More than 2 million people in the U.S. each year undergo abdominal surgery. Between 3% and 20% will develop a ventral incisional hernia. These are hernias that occur at the site of an abdominal surgical incision. These incisional hernias can grow very large and become painful and unsightly. More importantly, the intestine can get caught in the hernia. This is known as incarceration. An incarcerated hernia can lead to a strangulated hernia, where the blood supply to the bowel becomes severely limited and the bowel can die. This is a life-threatening emergency.
A number of surgical techniques have been developed to repair incisional hernias. Most surgeons use a mesh to help create a stronger repair. A surgeon may choose to repair a hernia as an “open” procedure, or laparoscopically. In laparoscopic repair a few small incisions are used to place and fix a mesh inside the abdomen to repair the abdominal wall. Most data agree that an open repair and a laparoscopic repair have about the same outcome in terms of recurrence of the hernia. Recent publications show an improvement in the laparoscopic technique versus the open technique in terms of complications. Also there is a clear improvement in terms of pain and return to activity with the laparoscopic technique.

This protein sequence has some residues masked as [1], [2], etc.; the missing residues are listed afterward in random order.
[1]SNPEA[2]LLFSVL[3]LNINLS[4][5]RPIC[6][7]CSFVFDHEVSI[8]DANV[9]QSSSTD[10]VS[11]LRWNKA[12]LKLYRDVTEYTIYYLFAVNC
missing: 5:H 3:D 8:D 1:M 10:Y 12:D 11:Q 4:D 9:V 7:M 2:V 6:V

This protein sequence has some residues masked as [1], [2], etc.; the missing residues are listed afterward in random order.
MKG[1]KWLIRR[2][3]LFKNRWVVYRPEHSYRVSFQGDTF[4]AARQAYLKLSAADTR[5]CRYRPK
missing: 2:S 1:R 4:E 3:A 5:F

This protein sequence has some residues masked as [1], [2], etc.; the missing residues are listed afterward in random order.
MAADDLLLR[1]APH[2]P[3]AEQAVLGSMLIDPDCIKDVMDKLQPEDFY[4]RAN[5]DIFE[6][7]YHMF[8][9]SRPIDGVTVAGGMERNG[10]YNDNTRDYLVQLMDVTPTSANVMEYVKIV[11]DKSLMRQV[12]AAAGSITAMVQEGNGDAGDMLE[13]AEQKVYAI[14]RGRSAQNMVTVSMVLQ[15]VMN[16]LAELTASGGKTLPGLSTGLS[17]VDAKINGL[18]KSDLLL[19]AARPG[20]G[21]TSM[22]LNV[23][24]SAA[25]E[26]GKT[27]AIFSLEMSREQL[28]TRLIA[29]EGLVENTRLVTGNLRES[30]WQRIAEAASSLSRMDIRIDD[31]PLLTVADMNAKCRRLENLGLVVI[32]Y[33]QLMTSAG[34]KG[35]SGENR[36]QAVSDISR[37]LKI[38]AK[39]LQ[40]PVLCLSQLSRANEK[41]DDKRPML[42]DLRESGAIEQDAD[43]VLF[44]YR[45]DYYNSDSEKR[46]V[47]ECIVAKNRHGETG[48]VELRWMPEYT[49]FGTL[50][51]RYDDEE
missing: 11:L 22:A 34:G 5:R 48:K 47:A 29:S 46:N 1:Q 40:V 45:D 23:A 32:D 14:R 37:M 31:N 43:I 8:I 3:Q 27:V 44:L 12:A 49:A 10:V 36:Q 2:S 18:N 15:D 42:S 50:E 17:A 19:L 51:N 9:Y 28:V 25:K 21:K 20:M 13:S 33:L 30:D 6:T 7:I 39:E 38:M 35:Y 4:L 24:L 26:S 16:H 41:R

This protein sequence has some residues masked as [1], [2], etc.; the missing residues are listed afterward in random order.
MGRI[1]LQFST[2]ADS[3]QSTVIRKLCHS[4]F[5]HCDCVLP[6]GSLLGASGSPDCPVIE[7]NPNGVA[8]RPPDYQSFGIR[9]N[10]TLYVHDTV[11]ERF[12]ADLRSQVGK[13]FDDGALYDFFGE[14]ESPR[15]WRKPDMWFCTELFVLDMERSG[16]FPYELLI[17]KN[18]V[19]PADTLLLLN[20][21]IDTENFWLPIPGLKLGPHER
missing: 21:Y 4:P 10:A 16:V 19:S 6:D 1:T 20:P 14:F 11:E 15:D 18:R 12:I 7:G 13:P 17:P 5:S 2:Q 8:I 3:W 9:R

For further information, you can ask Dr. Ferzli.